How I imagine Jorge Luis Borges would write about Bitcoin:
In Bitcoin we find the idiosyncrasies of each of its forks to a greater or lesser degree. Every fork modifies our conception of the original Bitcoin, as it will modify the future. If the forks had never existed, we would not perceive the qualities in Bitcoin. In other words, Bitcoin would not exist. The fact is that the sum of all the forks creates Bitcoin. Bitcoin is faithful to its own forks.
In vernacular Chinese, the Dream of the Red Chamber (紅樓夢) by Cao Xueqin (曹雪芹) is regarded as the supreme novel. In classical Chinese, Strange Tales from a Chinese Studio (聊齋誌異) by Pu Songling (蒲松齡) has the equivalent status. Mao Zedong claimed to have read the Red Chamber five times. I say you need to read Strange Tales two times.
Read it in English the first time. I discover Pu Songling through Franz Kafka and Jorge Luis Borges. Experience how Kafka and Borges read Pu, and recognize their voice and practices in Pu’s work. The three together grasp the absurdity and weirdness of the civilized world and human conditions.
Read it in classical Chinese the second time. Appreciate Pu’s humour, playing and twisting with the classical text that he was obliged to memorize and digest as a member of the Chinese literati. This is at heart a revolutionary work.
The works of Pu, Kafka and Borges are dark and understated. Some advice from 19th century commentator Feng Zhenluan (馮鎮巒) on how to read Strange Tales would apply to all three authors: Read these tales properly, and they will make you strong and brave; read them in the wrong way, and they will possess you.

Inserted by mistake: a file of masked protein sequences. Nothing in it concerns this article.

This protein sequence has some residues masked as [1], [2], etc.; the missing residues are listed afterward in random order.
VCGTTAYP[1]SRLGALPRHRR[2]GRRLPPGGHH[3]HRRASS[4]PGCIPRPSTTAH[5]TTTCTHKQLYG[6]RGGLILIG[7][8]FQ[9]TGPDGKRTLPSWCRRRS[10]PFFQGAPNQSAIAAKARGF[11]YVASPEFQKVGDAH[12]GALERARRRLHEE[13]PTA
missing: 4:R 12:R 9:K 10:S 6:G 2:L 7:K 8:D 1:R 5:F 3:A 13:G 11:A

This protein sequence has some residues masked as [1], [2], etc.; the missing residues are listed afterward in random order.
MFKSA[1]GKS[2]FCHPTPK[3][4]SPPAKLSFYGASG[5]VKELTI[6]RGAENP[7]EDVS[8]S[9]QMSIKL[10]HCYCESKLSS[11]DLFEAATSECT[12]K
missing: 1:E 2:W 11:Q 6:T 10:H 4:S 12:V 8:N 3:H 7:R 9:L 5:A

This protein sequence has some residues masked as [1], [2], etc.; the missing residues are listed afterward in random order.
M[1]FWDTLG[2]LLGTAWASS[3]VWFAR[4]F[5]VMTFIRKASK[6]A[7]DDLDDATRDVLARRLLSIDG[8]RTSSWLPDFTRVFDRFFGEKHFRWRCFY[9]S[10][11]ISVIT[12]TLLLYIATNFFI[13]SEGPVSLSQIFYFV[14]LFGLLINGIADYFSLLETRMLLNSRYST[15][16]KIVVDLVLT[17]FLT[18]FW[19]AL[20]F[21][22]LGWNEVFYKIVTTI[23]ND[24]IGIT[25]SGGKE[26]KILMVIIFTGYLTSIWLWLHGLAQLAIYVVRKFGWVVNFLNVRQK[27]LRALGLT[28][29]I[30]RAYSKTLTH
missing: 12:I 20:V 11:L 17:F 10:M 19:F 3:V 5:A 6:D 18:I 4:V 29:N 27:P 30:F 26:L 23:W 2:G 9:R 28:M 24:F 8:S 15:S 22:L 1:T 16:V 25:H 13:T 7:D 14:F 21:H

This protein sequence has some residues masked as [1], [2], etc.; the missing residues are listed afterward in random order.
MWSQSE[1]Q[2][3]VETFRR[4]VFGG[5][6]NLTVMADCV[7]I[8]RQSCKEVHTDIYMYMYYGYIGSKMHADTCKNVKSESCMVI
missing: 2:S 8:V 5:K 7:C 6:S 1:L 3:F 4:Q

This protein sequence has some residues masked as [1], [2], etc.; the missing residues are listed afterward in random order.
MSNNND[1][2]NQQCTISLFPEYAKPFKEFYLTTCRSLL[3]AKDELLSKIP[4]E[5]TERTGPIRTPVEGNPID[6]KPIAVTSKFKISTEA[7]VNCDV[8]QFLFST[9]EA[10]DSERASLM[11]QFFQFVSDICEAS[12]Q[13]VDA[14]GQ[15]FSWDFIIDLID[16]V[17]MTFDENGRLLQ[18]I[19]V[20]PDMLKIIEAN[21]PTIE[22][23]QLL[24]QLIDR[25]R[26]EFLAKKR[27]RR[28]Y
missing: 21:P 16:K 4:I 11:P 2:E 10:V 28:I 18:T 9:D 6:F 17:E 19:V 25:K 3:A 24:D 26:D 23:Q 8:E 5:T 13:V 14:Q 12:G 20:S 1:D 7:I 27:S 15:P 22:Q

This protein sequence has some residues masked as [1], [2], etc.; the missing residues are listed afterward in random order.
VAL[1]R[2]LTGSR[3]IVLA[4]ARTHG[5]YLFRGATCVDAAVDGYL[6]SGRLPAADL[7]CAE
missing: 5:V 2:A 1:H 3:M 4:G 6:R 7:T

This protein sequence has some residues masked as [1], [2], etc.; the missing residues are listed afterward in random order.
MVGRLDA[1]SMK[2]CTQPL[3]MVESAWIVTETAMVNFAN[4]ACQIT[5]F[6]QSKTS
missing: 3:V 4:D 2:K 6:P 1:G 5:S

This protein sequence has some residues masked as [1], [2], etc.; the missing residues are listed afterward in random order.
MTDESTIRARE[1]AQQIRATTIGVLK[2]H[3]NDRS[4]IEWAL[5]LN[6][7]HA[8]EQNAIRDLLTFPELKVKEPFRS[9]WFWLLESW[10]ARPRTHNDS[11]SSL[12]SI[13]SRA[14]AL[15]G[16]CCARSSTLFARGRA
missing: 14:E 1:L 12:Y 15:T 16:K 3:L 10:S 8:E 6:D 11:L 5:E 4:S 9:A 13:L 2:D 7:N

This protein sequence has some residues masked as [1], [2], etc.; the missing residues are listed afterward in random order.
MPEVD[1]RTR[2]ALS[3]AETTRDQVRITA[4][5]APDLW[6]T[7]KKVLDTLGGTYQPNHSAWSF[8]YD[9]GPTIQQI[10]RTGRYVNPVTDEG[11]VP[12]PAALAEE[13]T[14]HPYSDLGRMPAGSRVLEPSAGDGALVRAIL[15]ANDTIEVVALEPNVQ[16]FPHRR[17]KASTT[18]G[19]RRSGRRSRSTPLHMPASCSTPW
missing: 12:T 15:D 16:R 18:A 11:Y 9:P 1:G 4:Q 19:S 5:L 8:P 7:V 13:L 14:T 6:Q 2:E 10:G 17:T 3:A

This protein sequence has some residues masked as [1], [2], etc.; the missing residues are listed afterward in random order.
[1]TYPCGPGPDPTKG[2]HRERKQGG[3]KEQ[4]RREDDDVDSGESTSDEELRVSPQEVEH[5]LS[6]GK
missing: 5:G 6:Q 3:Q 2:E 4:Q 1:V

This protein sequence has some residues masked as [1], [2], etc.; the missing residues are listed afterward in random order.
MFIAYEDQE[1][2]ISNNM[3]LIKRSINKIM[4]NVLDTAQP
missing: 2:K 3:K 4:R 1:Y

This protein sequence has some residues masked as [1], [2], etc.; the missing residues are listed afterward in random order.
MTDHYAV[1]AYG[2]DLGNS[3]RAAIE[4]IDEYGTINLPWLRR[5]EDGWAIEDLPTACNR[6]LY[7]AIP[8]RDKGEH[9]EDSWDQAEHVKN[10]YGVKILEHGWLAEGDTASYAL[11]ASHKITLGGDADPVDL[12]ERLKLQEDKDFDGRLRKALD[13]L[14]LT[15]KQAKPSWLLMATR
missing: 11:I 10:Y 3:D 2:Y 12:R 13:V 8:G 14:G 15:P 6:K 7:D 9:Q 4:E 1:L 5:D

Staring into the dreamy Shanghai dusk, a few lines of verse cross my mind:
The candle died, the water-clock was exhausted,
I rose and sat, but could not be at peace.
Man’s affairs are like the flow of floodwater,
A life is just like floating in a dream.
A few years ago, an up-and-coming musician magically reenacted these poetic verses, when he was down and out in Shanghai. Many centuries ago, these lines were first uttered by the last emperor of the Southern Tang dynasty. He achieved greatness in his poems, not his reign.
Jorge Luis Borges said that the world is a book in which all men are being written. Is it true that we write the verses, or the verses write us? I believe the latter. For it could be said that a single, all-knowing master has written all the books in the world. Tonight, the emperor, the Shanghai musician and me are one.
Facebookers write for the next few minutes or hours. Newspapermen write for the next few days. Corporate entertainers (consultants, economists, and all sorts of “thought leaders”) write for the next few months or, more rarely, years. A minority of academics write for the next decade or beyond. Men of letters write for time and for memory.
Life is short. The shorter the half-life of the information, the lower the signal-to-noise ratio, the less time you should spend on it.